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Philadelphia Cops Arrest Man For Uploading Youtube Video

 

 

First, Philadelphia police ordered a man down at gunpoint because he was openly carrying a pistol, which is not against the law in the City of Brotherly Love as long as you have a concealed weapons permit, which Mark Fiorino did.

Then, after more than five minutes of berating and threatening Fiorino, they discovered was audio-recording the entire exchange, which also is legal.

However, they told him he was breaking the law for that as well.

After detaining him for 40 minutes, they discovered that he had not been breaking the law, so they let him go.

Fiorino ended up uploading the audio clip to Youtube – which again is not against the law – and that’s when the cops arrested him.

If this sounds familiar, it is not any different than the case of Anthony Graber, who was arrested on wiretapping charges in Maryland only after he posted the video of a cop pulling a gun on him at a traffic stop.

But Fiorino was arrested for reckless endangerment and disorderly conduct instead – two months after the actual incident.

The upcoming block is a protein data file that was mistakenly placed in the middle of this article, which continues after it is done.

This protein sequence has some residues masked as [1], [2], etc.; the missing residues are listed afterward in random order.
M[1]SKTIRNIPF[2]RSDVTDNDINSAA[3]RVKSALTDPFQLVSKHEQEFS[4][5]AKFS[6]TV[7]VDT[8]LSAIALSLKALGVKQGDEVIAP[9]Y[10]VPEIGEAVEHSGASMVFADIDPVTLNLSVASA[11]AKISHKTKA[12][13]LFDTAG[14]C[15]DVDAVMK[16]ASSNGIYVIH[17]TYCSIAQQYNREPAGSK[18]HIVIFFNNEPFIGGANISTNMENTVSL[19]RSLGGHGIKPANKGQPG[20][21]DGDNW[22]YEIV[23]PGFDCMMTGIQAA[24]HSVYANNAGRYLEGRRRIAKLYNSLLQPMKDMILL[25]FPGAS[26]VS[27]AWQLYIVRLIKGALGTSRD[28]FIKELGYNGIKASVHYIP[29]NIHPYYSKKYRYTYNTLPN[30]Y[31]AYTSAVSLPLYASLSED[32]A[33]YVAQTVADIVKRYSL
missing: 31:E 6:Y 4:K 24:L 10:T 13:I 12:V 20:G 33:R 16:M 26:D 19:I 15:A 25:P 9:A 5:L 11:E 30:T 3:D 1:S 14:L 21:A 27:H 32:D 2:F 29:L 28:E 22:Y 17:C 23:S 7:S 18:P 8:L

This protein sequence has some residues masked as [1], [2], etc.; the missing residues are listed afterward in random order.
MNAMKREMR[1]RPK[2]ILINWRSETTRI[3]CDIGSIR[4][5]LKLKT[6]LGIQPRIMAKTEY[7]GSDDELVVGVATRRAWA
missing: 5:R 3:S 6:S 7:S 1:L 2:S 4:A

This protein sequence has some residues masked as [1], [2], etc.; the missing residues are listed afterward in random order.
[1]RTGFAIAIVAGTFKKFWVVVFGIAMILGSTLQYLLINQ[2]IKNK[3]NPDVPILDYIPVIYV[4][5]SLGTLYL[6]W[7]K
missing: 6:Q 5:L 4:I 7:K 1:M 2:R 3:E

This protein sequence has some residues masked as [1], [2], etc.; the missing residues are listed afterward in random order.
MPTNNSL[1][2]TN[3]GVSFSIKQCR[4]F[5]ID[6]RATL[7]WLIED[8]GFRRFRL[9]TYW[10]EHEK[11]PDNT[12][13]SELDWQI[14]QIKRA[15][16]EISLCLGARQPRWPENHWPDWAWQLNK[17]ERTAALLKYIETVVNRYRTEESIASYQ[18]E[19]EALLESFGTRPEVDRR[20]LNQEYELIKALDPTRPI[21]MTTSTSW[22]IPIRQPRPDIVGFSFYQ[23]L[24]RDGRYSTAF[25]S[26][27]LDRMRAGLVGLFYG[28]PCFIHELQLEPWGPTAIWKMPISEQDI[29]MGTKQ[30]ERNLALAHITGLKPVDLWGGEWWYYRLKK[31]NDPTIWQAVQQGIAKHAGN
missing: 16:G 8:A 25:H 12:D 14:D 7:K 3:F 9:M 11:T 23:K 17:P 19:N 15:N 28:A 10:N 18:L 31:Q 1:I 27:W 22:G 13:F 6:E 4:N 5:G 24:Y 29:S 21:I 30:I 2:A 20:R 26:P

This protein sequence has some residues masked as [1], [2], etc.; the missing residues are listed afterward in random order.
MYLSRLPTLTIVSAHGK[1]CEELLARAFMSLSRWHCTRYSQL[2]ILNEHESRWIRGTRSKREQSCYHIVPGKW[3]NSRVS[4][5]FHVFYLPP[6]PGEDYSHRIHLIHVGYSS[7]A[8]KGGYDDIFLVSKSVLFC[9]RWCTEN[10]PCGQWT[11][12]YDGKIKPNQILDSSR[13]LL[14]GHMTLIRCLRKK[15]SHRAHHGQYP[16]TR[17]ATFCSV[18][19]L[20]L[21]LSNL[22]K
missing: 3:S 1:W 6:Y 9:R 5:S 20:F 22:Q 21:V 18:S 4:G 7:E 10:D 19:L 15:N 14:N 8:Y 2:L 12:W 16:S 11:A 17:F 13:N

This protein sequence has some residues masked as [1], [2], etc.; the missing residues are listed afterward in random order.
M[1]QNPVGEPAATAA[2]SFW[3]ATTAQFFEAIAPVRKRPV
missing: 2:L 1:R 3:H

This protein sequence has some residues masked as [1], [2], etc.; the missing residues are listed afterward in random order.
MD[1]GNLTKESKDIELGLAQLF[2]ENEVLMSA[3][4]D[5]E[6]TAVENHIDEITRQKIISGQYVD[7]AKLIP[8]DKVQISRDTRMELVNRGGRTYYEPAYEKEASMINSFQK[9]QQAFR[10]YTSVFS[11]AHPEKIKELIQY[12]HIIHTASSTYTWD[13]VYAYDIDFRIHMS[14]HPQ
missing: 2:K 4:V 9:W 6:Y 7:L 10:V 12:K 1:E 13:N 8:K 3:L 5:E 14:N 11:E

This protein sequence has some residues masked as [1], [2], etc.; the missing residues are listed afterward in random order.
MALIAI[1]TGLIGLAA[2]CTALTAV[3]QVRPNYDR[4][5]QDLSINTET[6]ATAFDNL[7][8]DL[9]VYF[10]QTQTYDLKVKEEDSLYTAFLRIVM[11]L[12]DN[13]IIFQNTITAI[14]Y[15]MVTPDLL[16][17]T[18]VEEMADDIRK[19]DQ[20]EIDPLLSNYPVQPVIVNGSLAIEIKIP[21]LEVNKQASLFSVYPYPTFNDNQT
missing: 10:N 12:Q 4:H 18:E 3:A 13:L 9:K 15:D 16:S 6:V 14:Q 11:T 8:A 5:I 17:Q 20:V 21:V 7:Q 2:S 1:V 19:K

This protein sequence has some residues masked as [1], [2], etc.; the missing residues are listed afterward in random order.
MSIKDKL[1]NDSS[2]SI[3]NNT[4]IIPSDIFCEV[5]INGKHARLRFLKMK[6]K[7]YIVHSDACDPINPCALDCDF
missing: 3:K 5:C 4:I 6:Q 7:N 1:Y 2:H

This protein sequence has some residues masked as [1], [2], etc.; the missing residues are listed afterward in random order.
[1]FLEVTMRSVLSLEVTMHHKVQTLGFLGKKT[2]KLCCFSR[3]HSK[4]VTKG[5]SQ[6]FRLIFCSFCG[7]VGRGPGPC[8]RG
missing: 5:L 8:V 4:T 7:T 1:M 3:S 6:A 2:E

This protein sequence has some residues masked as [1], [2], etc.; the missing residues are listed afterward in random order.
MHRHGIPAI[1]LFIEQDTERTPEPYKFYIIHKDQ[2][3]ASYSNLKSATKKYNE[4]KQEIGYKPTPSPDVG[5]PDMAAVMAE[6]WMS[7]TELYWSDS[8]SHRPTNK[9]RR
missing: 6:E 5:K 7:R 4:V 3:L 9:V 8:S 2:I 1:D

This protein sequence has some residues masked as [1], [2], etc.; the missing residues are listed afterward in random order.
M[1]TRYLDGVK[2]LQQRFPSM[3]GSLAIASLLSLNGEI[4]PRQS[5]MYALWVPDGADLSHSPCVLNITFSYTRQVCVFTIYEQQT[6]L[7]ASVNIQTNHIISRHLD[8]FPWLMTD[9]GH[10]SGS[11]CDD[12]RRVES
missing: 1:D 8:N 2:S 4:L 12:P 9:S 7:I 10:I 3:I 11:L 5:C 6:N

Police say he committed a crime because he intentionally set them up to act like complete thugs who have no clues of the laws they’re supposed to enforce.

He goes to trial in July, according to the Philadelphia News.

 

 

First, Philadelphia police ordered a man down at gunpoint because he was openly carrying a pistol, which is not against the law in the City of Brotherly Love as long as you have a concealed weapons permit, which Mark Fiorino did.

Then, after more than five minutes of berating and threatening Fiorino, they discovered was audio-recording the entire exchange, which also is legal.

However, they told him he was breaking the law for that as well.

After detaining him for 40 minutes, they discovered that he had not been breaking the law, so they let him go.

Fiorino ended up uploading the audio clip to Youtube – which again is not against the law – and that’s when the cops arrested him.

If this sounds familiar, it is not any different than the case of Anthony Graber, who was arrested on wiretapping charges in Maryland only after he posted the video of a cop pulling a gun on him at a traffic stop.

But Fiorino was arrested for reckless endangerment and disorderly conduct instead – two months after the actual incident.

Police say he committed a crime because he intentionally set them up to act like complete thugs who have no clues of the laws they’re supposed to enforce.

He goes to trial in July, according to the Philadelphia News.

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